Further drop student nurse numbers ‘jeopardising safe patient care’

England’s health care services already struggling to cope in the face of 40,000 nursing vacancies.

Matt Bodell
17 August 2018
elderly man in bed

The NHS staffing crisis is set to worsen as the number of student nurses is on a steady decline.

The nurse staffing crisis looks set to worsen as UCAS figures released today show nursing student numbers in England have fallen by a further four percent in the last year, and 11 percent since student funding was removed in 2016.


With England’s health care services already struggling to cope in the face of 40,000 nursing vacancies, the RCN has warned the fall in student numbers further jeopardises the future supply of nurses and puts safe patient care at risk.

In 2015, Ministers sold their reform of nurse student funding as a way to boost student places and increase the number of trainees in England. Yet today’s UK-wide picture shows a two percent drop across the four countries, from 21,030 students placed compared to 21,490 in 2017, and an eight percent drop since 2016.

Lack of a comprehensive workforce strategy.

There has been a further fall in the number of mature nursing students since funding was removed in 2016, with numbers dropping ten percent UK wide.

In England, the situation is even worse, with a 16 percent drop since student funding was removed in 2016 which could leave specialist areas worst hit by the wider staffing crisis, such as learning disability and mental health nursing, struggling to recruit. Both of these areas rely on students with significant life experience – with fewer mature students due to start in September, today’s figures mean staffing levels could fall further.


The Royal College of Nursing says today’s fall in student numbers highlights the need for a comprehensive workforce strategy for each country of the UK that safeguards recruitment and retention, and responds to population need. Improving recruitment and retention is key to achieving safe and effective staffing, underpinned by legislation.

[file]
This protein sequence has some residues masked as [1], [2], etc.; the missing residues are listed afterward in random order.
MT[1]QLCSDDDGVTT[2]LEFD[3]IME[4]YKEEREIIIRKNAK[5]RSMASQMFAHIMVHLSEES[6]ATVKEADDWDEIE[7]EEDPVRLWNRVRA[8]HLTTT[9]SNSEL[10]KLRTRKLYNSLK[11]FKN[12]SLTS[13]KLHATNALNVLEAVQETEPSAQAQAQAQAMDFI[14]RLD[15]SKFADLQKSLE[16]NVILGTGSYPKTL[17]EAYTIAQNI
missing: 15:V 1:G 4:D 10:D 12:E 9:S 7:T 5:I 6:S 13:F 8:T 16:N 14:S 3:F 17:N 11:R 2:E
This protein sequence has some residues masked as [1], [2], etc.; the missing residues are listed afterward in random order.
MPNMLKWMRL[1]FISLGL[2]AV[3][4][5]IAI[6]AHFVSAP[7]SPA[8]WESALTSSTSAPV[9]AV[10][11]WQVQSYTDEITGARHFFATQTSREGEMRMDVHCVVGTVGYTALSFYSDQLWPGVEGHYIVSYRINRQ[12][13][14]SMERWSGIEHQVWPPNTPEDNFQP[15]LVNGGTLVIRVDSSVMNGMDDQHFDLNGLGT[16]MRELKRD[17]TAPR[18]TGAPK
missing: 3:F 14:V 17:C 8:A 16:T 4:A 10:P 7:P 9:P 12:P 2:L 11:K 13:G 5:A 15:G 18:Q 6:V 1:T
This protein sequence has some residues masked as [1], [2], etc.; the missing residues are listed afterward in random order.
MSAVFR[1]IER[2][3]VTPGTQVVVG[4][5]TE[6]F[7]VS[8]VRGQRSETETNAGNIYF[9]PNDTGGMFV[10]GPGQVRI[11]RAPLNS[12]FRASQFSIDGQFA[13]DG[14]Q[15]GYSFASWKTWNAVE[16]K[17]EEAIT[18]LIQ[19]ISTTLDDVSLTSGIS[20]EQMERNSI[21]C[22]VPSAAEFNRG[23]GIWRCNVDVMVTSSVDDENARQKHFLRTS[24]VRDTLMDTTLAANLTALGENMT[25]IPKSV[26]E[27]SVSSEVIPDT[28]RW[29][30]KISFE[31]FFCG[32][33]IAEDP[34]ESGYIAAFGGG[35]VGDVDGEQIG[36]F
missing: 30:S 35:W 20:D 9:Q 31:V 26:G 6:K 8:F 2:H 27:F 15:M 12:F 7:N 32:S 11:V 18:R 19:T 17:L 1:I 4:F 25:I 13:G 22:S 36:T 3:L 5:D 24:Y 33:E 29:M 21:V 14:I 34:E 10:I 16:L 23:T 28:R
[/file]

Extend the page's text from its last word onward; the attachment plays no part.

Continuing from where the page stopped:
The lower student numbers also mean the Government has fallen further behind its target of 10,000 extra nurses and allied healthcare professionals taking up placements in England by 2020, announced last year.

We are jeopardising patient care.

Dame Donna Kinnair, Director of Nursing Policy and Practice and the Royal College of Nursing, said: “Ministers’ decisions on student funding have left nursing in managed decline. Today’s figures should be the wake-up call the Government needs to properly address the staffing crisis that’s putting safe and effective patient care at risk.

“It is time to stop tinkering around the edges – the Government’s ad-hoc approach is clearly not working. We urgently need comprehensive workforce plans that safeguard recruitment and retention and responds to patient need in each country. This should include a range of incentives to attract more nursing students.


“Though we will see additional students placed through clearing in the coming weeks, today’s figures mean fewer nurses will enter our understaffed healthcare system in three years’ time, further jeopardising patient care. This situation cannot be allowed to continue.  

“The Government is nowhere near recruiting the 10,000 extra health care students we were promised by 2020. We need nurses with the education and skills to lead patient care. It’s time for Ministers to take decisive action to address the nursing shortage and keep patients safe.”

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